About a month ago, I assigned my positive psychology students a "to-don't" list. I got the idea from an article I read (and then I discovered another one) and, as is often the case, I did the activity along with them.
I know. A "to-don't" list doesn't sound very positive but, there are definitely ways to make it so, especially when we make it less about productivity (don't turn on the television when you're supposed to be working), and more about getting out of our own way.
Still, this turned out to be harder than I thought. I'm excellent at making to-do lists (and perhaps a bit less excellent at actually accomplishing everything on them), but this was different. In the end, I adjusted the title, turning my list into a "Don't Forget to..." list -- which is probably just a fancier spin on a to-do list -- but it worked to get me out of the mundane and into something a little deeper, or at least a few things I sometimes do but want to make a habit of.
My students did a great job without making any tweaks and we all came away with ways to be kinder to ourselves. Lists included items like "don't give up on yourself" and "don't self-sabotage" -- things that were much bigger than "don't leave dirty dishes in the sink" and more about growing as people than about getting things done.
Or were they? Yes, they were about growing as people and a sort of reverse Golden Rule (treating ourselves as well as we'd treat others), but aren't those also ways that lead us to the habits that get things done?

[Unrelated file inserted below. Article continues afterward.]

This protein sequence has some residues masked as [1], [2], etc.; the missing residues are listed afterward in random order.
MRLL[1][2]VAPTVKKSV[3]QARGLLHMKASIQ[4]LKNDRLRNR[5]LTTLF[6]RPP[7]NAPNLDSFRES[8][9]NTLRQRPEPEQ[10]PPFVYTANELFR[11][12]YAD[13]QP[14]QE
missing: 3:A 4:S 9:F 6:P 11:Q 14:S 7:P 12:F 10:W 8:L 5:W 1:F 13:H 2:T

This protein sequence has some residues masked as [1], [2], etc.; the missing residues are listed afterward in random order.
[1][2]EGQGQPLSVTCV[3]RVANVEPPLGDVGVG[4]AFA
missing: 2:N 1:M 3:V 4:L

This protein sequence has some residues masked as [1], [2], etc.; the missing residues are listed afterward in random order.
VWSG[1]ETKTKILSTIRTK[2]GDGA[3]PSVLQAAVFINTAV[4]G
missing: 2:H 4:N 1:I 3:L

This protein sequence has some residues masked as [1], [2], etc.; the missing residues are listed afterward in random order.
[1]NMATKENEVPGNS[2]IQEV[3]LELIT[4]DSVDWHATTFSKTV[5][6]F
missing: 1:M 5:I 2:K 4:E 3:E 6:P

My list, too, had grander goals than a clean house and an avoidance of distractions. I realized belatedly that I could easily have reworded these to make them fit the original "to-don't" prompt but, instead, I'm posting the list here as-is because "don't rework things that are fine as they are" would, indeed, be a good addition to my to-don't list.
I'm posting my original list here (yes, I plan to add to it) in case it's helpful to anyone who wants to try this at home. It's very short (in order to make it more likely I'll remember it, and therefore stick to it, but feel free to skip it if it's not of interest to you. "Don't waste time reading things that don't matter to you" might also be a welcome addition to a "to-don't" list, and especially useful when we find ourselves mindlessly scrolling when mindfully engaging (or going to bed) might be a better option.
Whatever you do (or don't) remember to add "take care of myself" to your to-do list, preferably every day.
Lisa's "Don't Forget to..." List
1. Look up :-)
3. Believe in yourself.
4. Say "thank you" and/or leave a tip.
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